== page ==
Now take what you want, said Uncle.

I don’t want anything.

If you don’t, somebody else will.

Fine. At least I understood two things. First, there’s no point in storing the property of the dead in their home. Second, there’s a good chance all their stuff will be stolen, and definitely not by a kuntilanak.

I opened my grandmother’s wardrobe. As a child, I lived for two years in this house. I’d go into her closet and inhale the scent of her clothes. They smelled of laundry powder. I liked them better than the clothes that clung to Victoria’s body. My grandmother’s own scent, with its mingling of onion, oven-melted butter, and smoke from clove cigarettes, left me slightly woozy. Gudang Garam was her brand of choice. Still stored in her closet were a few clothes hung and folded, a prayer rug with the Ka’bah embroidered on it, and a toy piano. The piano was mine. I remembered it, a light blue one, a plaything of mine when I lived there. Papa and Uncle were still chatting. I grabbed a tissue from my purse to wipe my eyes. Damn nostalgia.

The clothes hanging here weren’t of the best quality, except for a gray suit that belonged to my grandfather. Only one, because the others had already been spirited away. Victoria had always wanted her husband to remain a dandy, ever elegant, like when they first met and danced and danced. Sometimes I wonder if they didn’t feel guilty living it up back in those colonial times, but back then few other ambitions were available. Natives knew no dreams beyond boarding ships, going to parties, or traveling to far-off lands. My grandmother had always wanted to go abroad, but she had to make do with riding a minibus to the market in her beautiful dresses. As for my grandfather, he died in the mid-1980s, and I have few memories of him. All I remember is that he’d ferry me around town on a Vespa, light blue like my toy piano, and that he’d give me Sugus candies, those strawberry, orange, and grape-flavoured squares. (Do kids still chew Sugus candy these days?)

Everyone wanted to get away but couldn’t, so they planted their feet at home, in the soil, in the garden.

You have to keep what’s left.

I wasn’t sure who was making a fuss this time, Papa or Uncle. I paid no attention.

I was more attracted to the cloudy mirror and dusty dressing table in my grandmother’s room. On the table lay a small book of Islamic scripture, empty perfume bottles, and broken sticks of red lipstick. Red, like the mouth of a baby-devouring kuntilanak. Who was making herself up in front of the mirror now?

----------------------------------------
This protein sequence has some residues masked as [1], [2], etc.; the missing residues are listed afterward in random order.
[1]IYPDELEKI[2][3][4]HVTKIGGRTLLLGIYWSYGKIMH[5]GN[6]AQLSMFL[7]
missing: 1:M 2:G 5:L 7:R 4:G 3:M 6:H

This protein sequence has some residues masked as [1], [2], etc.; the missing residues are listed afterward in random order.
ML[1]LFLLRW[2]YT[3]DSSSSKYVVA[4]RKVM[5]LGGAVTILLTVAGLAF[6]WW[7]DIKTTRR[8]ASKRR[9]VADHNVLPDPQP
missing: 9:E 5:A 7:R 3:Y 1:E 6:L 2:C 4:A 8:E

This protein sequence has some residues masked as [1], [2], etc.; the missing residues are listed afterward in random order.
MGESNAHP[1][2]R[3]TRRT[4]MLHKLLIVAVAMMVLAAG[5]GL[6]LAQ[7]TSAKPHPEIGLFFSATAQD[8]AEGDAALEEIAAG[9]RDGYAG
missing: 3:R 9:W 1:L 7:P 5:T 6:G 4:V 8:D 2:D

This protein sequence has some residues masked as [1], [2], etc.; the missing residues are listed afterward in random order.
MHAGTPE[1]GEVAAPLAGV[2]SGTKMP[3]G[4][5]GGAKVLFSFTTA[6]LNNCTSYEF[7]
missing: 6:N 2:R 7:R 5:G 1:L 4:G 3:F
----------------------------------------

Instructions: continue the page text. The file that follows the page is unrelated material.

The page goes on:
Papa and Uncle’s voices rose ever higher, like touts at a bus terminal, more and more desperate to get their hooks in where they could.

This one. Take this jar. This cup. This painting.

What about the wardrobe, asked Papa.

Or this. An antique chest from Bali. It used to be your great-grandmother’s.

The wooden chest was like something that belonged to a sorceress. Dark and beautiful. I considered whether to take it. Then I’d finally have something solid, heavy, venerable—something befitting a Sumatran matriarch like my grandmother, or my great-grandmother, or Aunt Leila.

But where would I keep it? I don’t even have a house.

Bring it to New York, said Papa.

That’d be so expensive! And who knows where I’ll move afterward. Sydney, probably.

I can hold on to it until you come back home.

Back home? Home where? When?

Something loomed in the cloudy mirror. I turned away. The question returned, but now it disturbed me: who is making herself up there now?

A kuntilanak.

I didn’t want to find a kuntilanak in the mirror. I wanted to see Grandma’s spirit. Victoria. I wanted Victoria, whose body I had not seen as it was being covered by earth. I’d smash a mirror to hold her in my arms. I stepped closer in order to get a good look at the woman’s face. My knees trembled a bit. At that moment I realized that my grandmother was no wandering spirit, at least not in this house. The wandering spirit was me.

My feet do not tread the ground anywhere. I have no home, I know no love of any soil. But what is a house? The house had long since rotted away, long before the kuntilanak arrived; it was disintegrating along with Victoria’s maggot-infested corpse. Taking what was left behind would rescue nothing. Papa and Uncle didn’t know that. But I knew. For my feet do not tread the ground.


I decided to take a memento from Victoria’s house. The toy piano, which at least was actually mine. A souvenir from childhood turned airport stowaway because there was no grave in which to bury it. Together we, toy piano and I, would transit through Hong Kong.

My plane left three days later. Maybe I’ll go back in a few years and find the house razed to the ground. But Victoria won’t care because she’ll be in New York, Tokyo, or Paris with her flowery cotton dress and sunglasses. (Did I mention that she wasn’t an olive fan?) Maybe it’s Amsterdam that she haunts, since she was fond of speaking Dutch. Then we will meet, in another dimension if not in this material, visible world.

Good girls go to heaven, bad girls go wandering. See, Victoria? I really am your beloved grandchild.

translated from the Indonesian by Stephen Epstein

Excerpted from Gentayangan: Pilih Sendiri Petualangan Sepatu Merahmu (The Wandering: Choose Your Own Red Shoes Adventure), forthcoming from Gramedia Pustaka Utama in October 2017.